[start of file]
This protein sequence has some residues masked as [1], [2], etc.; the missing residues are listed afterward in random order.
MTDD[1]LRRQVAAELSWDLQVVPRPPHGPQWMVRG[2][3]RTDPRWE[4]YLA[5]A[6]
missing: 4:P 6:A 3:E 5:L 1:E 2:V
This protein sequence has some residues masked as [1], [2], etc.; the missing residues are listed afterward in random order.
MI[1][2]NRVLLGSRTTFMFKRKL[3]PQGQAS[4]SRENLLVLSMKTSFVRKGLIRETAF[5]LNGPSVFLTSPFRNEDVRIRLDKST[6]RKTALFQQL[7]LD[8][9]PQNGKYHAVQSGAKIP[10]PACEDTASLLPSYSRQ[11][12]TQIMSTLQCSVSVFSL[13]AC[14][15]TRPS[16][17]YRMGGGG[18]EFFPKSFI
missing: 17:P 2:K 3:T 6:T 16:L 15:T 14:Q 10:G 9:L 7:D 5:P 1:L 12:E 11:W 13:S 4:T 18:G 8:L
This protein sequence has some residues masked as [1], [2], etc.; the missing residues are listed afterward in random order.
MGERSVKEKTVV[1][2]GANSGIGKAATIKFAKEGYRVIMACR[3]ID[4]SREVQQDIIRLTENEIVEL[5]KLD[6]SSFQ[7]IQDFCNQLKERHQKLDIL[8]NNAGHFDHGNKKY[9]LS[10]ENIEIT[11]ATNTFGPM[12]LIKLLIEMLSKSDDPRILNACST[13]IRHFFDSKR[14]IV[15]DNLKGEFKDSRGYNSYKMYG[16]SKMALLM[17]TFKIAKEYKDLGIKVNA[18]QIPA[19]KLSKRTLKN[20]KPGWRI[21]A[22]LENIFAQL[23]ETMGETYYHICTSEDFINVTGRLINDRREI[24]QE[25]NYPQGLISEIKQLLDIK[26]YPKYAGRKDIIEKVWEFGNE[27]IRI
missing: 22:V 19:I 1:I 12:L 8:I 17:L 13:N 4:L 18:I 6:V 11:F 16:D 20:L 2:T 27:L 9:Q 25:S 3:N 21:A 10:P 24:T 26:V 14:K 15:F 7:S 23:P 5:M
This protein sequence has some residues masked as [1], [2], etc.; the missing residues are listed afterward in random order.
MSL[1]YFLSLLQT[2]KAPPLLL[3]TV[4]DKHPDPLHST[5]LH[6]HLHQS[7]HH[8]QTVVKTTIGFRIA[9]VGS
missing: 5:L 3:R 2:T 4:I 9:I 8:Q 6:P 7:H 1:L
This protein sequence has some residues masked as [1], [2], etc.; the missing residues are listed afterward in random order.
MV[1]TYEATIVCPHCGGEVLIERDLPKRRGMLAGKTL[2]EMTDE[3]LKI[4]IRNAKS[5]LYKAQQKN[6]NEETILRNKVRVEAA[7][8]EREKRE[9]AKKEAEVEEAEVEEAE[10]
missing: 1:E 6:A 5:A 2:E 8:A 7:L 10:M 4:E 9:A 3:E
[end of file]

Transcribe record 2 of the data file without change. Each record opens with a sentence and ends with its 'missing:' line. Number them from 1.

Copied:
This protein sequence has some residues masked as [1], [2], etc.; the missing residues are listed afterward in random order.
MI[1][2]NRVLLGSRTTFMFKRKL[3]PQGQAS[4]SRENLLVLSMKTSFVRKGLIRETAF[5]LNGPSVFLTSPFRNEDVRIRLDKST[6]RKTALFQQL[7]LD[8][9]PQNGKYHAVQSGAKIP[10]PACEDTASLLPSYSRQ[11][12]TQIMSTLQCSVSVFSL[13]AC[14][15]TRPS[16][17]YRMGGGG[18]EFFPKSFI
missing: 17:P 2:K 3:T 6:T 16:L 15:T 14:Q 10:G 9:L 7:D 5:P 1:L 12:E 11:W 13:S 4:T 18:G 8:L